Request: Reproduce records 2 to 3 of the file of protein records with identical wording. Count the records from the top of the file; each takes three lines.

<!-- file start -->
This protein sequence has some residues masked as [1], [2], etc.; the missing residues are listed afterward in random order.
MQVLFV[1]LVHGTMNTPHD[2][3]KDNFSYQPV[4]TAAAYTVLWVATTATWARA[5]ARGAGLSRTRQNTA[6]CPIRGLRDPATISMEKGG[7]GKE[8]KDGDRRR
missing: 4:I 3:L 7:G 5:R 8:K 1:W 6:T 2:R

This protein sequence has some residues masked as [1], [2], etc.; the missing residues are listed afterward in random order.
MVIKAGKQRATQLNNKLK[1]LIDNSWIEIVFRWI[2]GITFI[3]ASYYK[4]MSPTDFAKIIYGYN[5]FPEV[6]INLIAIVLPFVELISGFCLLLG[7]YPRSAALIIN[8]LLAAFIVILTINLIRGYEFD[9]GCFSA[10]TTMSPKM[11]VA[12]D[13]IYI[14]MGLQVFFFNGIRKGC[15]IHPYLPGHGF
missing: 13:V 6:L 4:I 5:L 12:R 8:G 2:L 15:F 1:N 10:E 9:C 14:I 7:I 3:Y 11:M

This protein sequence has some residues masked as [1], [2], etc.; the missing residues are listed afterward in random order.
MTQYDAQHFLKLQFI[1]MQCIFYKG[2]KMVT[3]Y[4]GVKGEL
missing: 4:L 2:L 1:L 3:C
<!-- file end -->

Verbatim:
This protein sequence has some residues masked as [1], [2], etc.; the missing residues are listed afterward in random order.
MVIKAGKQRATQLNNKLK[1]LIDNSWIEIVFRWI[2]GITFI[3]ASYYK[4]MSPTDFAKIIYGYN[5]FPEV[6]INLIAIVLPFVELISGFCLLLG[7]YPRSAALIIN[8]LLAAFIVILTINLIRGYEFD[9]GCFSA[10]TTMSPKM[11]VA[12]D[13]IYI[14]MGLQVFFFNGIRKGC[15]IHPYLPGHGF
missing: 13:V 6:L 4:I 5:L 12:R 8:G 2:L 15:F 1:N 10:E 9:C 14:I 7:I 3:Y 11:M

This protein sequence has some residues masked as [1], [2], etc.; the missing residues are listed afterward in random order.
MTQYDAQHFLKLQFI[1]MQCIFYKG[2]KMVT[3]Y[4]GVKGEL
missing: 4:L 2:L 1:L 3:C